Author : Mike Dane
Last Updated : October, 2017
As you continue to sharpen your HTML skills and get more and more comfortable building websites, you’ll eventually become really good at reading code. Just by looking at a line or two you’ll be able to tell what the website will look like and what content it will display.
But in a lot of cases, merely relying on the HTML tags to properly explain or document themselves can be ineffective, and often times in the course of writing a webpage you’ll want to mark things down or explain why you’re doing things a certain way. This is where comments can be your best friend.
A comment is basically a piece of HTML which the browser will ignore. Unlike all of the really cool and interesting tags we’ve learned so far, comment’s actually don’t do anything… Well at least not as far as the browser is concerned.
Comments are generally used to make small notes to yourself or other developers, explain particularly complex collections of tags, or even temporarily remove parts of the code altogether.
You can write a comment like so
<!-- this is a comment it can be multi-line -->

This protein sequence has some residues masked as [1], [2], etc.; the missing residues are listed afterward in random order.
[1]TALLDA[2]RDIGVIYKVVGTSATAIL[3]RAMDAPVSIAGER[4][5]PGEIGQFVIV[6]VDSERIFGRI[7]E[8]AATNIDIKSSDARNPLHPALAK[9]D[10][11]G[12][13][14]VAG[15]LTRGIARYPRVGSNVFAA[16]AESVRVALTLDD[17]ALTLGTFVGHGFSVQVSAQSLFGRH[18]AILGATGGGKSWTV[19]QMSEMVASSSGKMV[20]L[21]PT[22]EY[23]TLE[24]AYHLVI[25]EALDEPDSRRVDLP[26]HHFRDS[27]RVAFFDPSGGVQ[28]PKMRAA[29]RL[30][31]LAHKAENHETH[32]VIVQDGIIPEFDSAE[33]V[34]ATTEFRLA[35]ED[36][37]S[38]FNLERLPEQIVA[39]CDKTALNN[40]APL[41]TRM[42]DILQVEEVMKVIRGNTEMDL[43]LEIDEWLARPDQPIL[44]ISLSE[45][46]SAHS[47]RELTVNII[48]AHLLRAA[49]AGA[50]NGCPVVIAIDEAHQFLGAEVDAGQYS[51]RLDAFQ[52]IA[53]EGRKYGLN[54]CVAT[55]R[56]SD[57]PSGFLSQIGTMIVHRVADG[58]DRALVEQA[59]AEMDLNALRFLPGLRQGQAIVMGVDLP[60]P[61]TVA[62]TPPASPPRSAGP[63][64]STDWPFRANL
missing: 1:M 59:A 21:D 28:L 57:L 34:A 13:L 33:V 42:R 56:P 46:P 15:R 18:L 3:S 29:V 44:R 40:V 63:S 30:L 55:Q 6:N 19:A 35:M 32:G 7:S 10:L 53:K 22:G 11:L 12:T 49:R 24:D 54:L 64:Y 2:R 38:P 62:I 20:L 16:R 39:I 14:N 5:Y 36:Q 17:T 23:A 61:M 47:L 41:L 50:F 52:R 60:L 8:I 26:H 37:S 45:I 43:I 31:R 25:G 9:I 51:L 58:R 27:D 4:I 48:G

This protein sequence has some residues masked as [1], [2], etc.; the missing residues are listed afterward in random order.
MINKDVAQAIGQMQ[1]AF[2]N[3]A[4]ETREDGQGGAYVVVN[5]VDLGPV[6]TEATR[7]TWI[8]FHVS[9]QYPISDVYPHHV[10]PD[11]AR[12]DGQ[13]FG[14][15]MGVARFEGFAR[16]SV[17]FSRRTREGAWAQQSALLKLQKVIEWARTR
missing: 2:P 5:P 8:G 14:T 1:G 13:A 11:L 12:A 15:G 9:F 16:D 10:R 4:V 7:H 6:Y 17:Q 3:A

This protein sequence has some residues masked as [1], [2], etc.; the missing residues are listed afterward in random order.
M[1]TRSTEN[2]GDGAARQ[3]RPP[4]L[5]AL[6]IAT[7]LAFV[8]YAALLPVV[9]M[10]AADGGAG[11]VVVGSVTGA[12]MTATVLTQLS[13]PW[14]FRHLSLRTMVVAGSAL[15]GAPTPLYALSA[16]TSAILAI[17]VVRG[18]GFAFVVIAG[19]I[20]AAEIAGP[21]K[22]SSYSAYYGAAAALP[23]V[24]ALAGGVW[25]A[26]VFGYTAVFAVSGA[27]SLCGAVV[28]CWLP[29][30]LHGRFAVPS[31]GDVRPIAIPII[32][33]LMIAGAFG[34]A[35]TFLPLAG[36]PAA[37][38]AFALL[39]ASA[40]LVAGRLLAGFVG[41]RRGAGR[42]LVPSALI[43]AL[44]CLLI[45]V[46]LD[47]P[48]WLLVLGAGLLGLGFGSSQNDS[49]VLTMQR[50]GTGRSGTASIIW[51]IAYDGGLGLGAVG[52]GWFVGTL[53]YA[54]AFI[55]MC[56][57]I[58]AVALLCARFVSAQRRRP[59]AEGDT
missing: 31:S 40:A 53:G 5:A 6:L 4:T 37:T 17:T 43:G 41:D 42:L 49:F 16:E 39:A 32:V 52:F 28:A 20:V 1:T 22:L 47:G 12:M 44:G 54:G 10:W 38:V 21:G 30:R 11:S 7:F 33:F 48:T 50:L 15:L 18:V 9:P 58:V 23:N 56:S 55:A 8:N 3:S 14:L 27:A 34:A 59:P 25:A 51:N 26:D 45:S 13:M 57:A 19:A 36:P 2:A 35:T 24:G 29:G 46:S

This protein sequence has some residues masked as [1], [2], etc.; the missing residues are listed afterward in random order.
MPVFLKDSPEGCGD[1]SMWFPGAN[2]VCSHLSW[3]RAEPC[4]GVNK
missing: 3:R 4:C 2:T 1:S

A comment like the one above can be a really good tool for helping to document or notate things in your code.
Notice how it has two distinct sequences of character at it’s start and end:
-->. These act very similarly to opening and closing tags for HTML container tags. Anything in between these two comment tags is going to be ignored by the browser.
Using comments wisely
There are no hard set rules for when you should and shouldn’t use comments when building webpages. In a lot of cases it’s just personal preference.
I will mention one thing however, it’s usually a bad idea to rely on comments to make your webpages understandable. If you’re looking at a line of HTML code, and can’t tell what it’s doing without reading a corresponding comment, then, except for in rare cases, that line of HTML can probably be re-written.
For myself personally I really like using comments to comment out parts of my code when I’m writing it. As you write more and more complex webpages, a lot of times you’ll run into problems where the browser isn’t rendering something correctly. In cases like this, I will generally comment out, that is to say, surround with comments, the code I think is causing the problem, and if the website goes back to normal then I’ve found the culprit.
At the end of the day comments are a great tool which can help with documenting code and giving you an easy way to quickly remove code without actually deleting it.
As we go forward in the course I would encourage you to start using comments to enhance your code and look for ways they can make your life easier as a web developer!